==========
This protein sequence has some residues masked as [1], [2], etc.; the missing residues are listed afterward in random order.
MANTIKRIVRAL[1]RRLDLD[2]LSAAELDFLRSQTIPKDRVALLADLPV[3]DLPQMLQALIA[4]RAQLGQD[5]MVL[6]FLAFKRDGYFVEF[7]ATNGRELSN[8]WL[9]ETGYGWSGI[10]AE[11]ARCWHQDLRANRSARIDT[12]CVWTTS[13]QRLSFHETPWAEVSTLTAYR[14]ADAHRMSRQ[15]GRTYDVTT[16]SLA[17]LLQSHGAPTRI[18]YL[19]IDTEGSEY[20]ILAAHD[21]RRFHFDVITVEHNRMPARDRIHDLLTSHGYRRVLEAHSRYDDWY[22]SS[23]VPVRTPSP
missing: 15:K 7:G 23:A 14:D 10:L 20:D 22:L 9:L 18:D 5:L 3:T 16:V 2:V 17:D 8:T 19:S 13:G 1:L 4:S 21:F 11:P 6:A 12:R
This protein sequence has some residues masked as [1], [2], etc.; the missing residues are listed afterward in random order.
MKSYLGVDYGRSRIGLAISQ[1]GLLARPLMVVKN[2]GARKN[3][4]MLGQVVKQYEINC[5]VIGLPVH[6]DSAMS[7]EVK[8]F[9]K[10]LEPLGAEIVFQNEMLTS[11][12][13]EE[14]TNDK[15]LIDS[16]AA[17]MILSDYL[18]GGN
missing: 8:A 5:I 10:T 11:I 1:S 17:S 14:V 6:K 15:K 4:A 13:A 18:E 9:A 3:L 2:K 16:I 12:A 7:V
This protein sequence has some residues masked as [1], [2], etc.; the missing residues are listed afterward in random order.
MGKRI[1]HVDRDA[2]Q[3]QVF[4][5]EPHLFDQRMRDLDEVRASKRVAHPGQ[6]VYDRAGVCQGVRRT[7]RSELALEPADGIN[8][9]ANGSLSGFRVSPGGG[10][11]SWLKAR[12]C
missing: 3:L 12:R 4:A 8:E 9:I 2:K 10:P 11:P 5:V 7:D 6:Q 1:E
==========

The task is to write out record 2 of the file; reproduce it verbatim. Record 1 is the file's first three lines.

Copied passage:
This protein sequence has some residues masked as [1], [2], etc.; the missing residues are listed afterward in random order.
MKSYLGVDYGRSRIGLAISQ[1]GLLARPLMVVKN[2]GARKN[3][4]MLGQVVKQYEINC[5]VIGLPVH[6]DSAMS[7]EVK[8]F[9]K[10]LEPLGAEIVFQNEMLTS[11][12][13]EE[14]TNDK[15]LIDS[16]AA[17]MILSDYL[18]GGN
missing: 8:A 5:I 10:T 11:I 1:S 17:S 14:V 6:K 15:K 4:A 13:A 18:E 9:A 3:L 2:K 16:I 12:A 7:V